Maybe an argument got a little out of control. Or maybe your partner just decided she’d had enough of the yelling. For whatever reason, you now find yourself facing domestic violence charges, and you feel you are being wrongly accused. Even if you did not mean to harm your partner, as a victim, she has options for bringing charges against you. It’s important that you understand what actions could be considered domestic violence under Florida law and that you get the legal representation you need to protect your rights when you are charged.
Florida Domestic Violence Law and Interpretation
Florida law defines domestic violence as any “assault, aggravated assault, battery, aggravated battery, sexual assault, sexual battery, stalking, aggravated stalking, kidnapping, false imprisonment, or any criminal offense resulting in physical injury or death of one family or household member by another family or household member.” While the statute seems straightforward, each of these charges is open to interpretation by your partner and by the police. For example, you might be angry and yell at your partner with no intention of causing physical harm, but she could claim that she feared for her safety and have you charged with assault. Examples of other ways Florida law can be interpreted to falsely accuse you of domestic violence include the following:
- Multiple attempts to communicate with a partner you are having a dispute with—including repeated phone calls, messages left at work, and visits to the home—could be interpreted as stalking.
- Consensual sex after an argument could later be construed as sexual assault or coercion.
- If you physically harmed your partner while defending yourself or protecting your children from physical or verbal abuse, your partner could accuse you of assault or battery.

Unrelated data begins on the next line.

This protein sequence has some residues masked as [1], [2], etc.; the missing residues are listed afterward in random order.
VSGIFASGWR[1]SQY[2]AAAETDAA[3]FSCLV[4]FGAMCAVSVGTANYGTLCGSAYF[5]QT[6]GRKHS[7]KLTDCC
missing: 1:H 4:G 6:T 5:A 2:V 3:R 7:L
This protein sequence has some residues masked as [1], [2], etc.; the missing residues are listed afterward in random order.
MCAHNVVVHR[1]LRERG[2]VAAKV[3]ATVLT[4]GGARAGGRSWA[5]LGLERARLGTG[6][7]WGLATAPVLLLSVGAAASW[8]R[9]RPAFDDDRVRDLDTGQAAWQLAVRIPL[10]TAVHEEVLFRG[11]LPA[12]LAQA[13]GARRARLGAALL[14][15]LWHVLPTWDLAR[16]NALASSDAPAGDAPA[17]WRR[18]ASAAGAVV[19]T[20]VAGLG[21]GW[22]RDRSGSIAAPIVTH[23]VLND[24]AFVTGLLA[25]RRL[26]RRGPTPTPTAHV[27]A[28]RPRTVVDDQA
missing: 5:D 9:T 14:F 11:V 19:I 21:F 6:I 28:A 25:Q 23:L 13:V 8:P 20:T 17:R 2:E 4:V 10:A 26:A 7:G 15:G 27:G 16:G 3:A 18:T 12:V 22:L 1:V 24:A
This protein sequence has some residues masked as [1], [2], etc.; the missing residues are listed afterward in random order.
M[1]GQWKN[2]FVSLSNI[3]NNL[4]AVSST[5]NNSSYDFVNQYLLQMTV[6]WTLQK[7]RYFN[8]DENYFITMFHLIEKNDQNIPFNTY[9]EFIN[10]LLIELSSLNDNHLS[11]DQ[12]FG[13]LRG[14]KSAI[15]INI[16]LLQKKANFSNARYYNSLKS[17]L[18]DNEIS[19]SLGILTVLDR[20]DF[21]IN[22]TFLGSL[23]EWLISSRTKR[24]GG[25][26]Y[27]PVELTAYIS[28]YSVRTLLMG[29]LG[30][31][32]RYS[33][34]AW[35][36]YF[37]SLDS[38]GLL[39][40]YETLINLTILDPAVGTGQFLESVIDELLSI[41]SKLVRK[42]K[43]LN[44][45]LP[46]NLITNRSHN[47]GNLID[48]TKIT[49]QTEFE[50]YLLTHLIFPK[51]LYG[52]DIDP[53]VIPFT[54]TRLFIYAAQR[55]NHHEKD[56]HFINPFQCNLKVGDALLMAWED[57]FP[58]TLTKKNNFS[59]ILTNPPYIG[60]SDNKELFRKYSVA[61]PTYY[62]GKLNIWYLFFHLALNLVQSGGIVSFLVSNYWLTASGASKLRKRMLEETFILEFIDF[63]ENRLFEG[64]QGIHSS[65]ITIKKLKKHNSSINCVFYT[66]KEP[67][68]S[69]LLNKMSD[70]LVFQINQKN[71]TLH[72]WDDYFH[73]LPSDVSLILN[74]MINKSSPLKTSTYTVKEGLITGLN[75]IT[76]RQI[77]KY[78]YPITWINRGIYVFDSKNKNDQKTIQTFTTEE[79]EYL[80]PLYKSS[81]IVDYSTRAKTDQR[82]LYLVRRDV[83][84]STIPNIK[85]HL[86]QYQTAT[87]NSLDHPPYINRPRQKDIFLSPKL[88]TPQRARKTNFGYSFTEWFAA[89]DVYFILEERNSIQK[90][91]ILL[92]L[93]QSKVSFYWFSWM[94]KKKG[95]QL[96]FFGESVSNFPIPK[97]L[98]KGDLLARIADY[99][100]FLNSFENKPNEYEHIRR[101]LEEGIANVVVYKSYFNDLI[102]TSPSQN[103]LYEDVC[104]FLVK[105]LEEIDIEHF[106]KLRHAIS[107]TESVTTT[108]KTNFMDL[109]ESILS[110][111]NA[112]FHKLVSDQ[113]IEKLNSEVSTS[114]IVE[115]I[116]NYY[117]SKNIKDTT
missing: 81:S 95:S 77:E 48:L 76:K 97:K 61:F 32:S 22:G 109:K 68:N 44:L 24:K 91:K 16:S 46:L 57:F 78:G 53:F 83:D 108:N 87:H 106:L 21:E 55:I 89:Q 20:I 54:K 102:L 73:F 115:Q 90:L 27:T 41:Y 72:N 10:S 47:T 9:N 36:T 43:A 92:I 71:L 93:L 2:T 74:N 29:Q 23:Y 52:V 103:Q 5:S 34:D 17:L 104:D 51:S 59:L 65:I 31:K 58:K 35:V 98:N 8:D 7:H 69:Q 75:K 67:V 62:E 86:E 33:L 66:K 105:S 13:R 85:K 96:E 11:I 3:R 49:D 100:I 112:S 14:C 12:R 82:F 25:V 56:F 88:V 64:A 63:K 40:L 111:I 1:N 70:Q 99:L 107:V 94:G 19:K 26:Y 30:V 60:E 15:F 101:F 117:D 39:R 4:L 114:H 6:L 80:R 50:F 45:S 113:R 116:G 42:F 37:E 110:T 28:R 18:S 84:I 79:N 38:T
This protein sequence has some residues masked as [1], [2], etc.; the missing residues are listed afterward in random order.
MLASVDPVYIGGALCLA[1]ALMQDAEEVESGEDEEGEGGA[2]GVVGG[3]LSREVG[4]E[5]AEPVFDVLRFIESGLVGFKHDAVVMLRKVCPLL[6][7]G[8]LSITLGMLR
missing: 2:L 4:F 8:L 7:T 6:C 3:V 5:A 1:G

- A false imprisonment charge does not require actual physical restraint. If you warn your partner against leaving or block her exit—even momentarily—you could be charged with false imprisonment. Your partner simply has to state that she feared you would hurt her if she left to claim false imprisonment.
- If you visit your partner while you are under a No Contact Order or Stay Away Order—even if she invited you to see her—you are in violation of the protective order and could face more serious consequences than you did to begin with.
- You may be involved in a consensual confrontation in which each of you is giving as much as you are getting, but you could still be charged with aggravated assault.
No matter how sure you are of your innocence, a domestic violence charge should never be taken lightly. All too often, these charges come down to a “He said, she said” situation. Without skilled representation from an experienced criminal defense attorney, you are at risk of jail time for a crime you didn’t commit. Florida has some of the toughest domestic violence laws in the country. This is great news for real victims of abuse, but if you are the victim of a vindictive partner who is out to get you, you need to get help today.
Have You Been Accused of Domestic Violence in Florida?
You and your partner may not be at a good point in your relationship right now, but if your partner takes that a step further by accusing you of domestic violence, you need to fight back to protect your freedom. If you are frustrated about a domestic violence charge that is disrupting your life you need to speak with an experienced domestic violence defense attorney as soon as possible. Contact me online or call my Miami office directly at 305.707.7345.
I also recommend that you download a free copy of our special report "He Said, She Said: Three Mistakes That Can Destroy Your Domestic Violence Case In Florida". The sooner we talk, the sooner we will be able to help you fight the charges that could change your life forever.